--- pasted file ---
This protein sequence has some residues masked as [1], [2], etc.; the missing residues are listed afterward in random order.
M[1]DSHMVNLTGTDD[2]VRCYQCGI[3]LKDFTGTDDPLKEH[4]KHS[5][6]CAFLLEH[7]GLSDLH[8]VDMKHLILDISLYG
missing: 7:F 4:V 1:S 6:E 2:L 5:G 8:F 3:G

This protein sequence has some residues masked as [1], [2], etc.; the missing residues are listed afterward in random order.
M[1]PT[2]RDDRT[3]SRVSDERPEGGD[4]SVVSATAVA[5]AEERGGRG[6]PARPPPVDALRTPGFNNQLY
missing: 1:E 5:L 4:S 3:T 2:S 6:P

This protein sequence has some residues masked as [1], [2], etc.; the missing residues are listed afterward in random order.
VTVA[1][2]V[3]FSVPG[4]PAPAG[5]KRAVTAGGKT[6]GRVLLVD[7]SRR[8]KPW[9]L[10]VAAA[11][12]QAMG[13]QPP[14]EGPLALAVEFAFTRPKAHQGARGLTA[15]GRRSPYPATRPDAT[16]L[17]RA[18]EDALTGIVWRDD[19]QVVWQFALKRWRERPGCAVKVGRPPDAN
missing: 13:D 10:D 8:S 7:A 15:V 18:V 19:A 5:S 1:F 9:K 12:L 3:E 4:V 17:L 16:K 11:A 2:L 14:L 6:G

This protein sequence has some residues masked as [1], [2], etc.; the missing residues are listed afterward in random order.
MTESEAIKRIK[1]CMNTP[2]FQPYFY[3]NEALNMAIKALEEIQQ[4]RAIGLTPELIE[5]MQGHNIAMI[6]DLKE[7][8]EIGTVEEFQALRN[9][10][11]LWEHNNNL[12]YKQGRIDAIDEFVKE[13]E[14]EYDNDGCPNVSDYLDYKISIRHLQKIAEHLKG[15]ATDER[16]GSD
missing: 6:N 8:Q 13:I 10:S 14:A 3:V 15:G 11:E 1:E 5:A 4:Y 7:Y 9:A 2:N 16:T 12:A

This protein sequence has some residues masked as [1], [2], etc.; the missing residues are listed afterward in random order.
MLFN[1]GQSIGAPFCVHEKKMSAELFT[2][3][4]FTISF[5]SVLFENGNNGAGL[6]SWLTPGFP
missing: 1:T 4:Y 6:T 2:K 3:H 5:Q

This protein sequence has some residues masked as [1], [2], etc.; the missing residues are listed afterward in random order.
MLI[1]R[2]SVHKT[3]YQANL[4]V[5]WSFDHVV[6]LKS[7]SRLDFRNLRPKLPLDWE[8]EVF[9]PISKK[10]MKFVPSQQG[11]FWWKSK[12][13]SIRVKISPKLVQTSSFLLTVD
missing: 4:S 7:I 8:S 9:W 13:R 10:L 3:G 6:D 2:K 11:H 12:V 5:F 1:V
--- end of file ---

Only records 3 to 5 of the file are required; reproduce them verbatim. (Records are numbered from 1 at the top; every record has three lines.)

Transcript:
This protein sequence has some residues masked as [1], [2], etc.; the missing residues are listed afterward in random order.
VTVA[1][2]V[3]FSVPG[4]PAPAG[5]KRAVTAGGKT[6]GRVLLVD[7]SRR[8]KPW[9]L[10]VAAA[11][12]QAMG[13]QPP[14]EGPLALAVEFAFTRPKAHQGARGLTA[15]GRRSPYPATRPDAT[16]L[17]RA[18]EDALTGIVWRDD[19]QVVWQFALKRWRERPGCAVKVGRPPDAN
missing: 13:D 10:D 8:S 7:A 15:V 18:V 19:A 5:S 1:F 9:K 12:L 3:E 4:V 17:L 16:K 11:A 2:L 14:L 6:G

This protein sequence has some residues masked as [1], [2], etc.; the missing residues are listed afterward in random order.
MTESEAIKRIK[1]CMNTP[2]FQPYFY[3]NEALNMAIKALEEIQQ[4]RAIGLTPELIE[5]MQGHNIAMI[6]DLKE[7][8]EIGTVEEFQALRN[9][10][11]LWEHNNNL[12]YKQGRIDAIDEFVKE[13]E[14]EYDNDGCPNVSDYLDYKISIRHLQKIAEHLKG[15]ATDER[16]GSD
missing: 6:N 8:Q 13:I 10:S 14:A 3:V 15:G 11:E 1:E 5:A 4:Y 7:Y 9:A 2:N 16:T 12:A

This protein sequence has some residues masked as [1], [2], etc.; the missing residues are listed afterward in random order.
MLFN[1]GQSIGAPFCVHEKKMSAELFT[2][3][4]FTISF[5]SVLFENGNNGAGL[6]SWLTPGFP
missing: 1:T 4:Y 6:T 2:K 3:H 5:Q